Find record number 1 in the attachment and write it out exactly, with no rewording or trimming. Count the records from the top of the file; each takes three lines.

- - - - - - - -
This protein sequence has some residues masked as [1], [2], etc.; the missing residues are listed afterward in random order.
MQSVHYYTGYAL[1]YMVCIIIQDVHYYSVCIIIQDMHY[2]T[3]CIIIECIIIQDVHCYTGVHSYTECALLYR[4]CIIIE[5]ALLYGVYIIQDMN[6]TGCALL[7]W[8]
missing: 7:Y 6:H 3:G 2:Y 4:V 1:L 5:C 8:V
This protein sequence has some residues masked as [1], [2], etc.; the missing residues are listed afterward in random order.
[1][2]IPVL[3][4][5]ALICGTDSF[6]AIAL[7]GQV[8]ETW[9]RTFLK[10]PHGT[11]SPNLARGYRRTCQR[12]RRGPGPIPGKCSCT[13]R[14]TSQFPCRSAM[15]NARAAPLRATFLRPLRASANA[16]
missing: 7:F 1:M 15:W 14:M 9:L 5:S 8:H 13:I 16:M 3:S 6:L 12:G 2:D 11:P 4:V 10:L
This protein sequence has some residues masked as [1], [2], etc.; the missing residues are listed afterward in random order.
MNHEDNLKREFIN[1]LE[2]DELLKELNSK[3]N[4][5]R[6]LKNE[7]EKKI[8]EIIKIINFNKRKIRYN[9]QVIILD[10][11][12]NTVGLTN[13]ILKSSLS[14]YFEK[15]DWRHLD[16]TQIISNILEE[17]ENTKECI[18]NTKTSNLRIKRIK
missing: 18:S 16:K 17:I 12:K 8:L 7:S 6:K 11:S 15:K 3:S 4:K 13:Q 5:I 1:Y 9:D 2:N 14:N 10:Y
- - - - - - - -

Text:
This protein sequence has some residues masked as [1], [2], etc.; the missing residues are listed afterward in random order.
MQSVHYYTGYAL[1]YMVCIIIQDVHYYSVCIIIQDMHY[2]T[3]CIIIECIIIQDVHCYTGVHSYTECALLYR[4]CIIIE[5]ALLYGVYIIQDMN[6]TGCALL[7]W[8]
missing: 7:Y 6:H 3:G 2:Y 4:V 1:L 5:C 8:V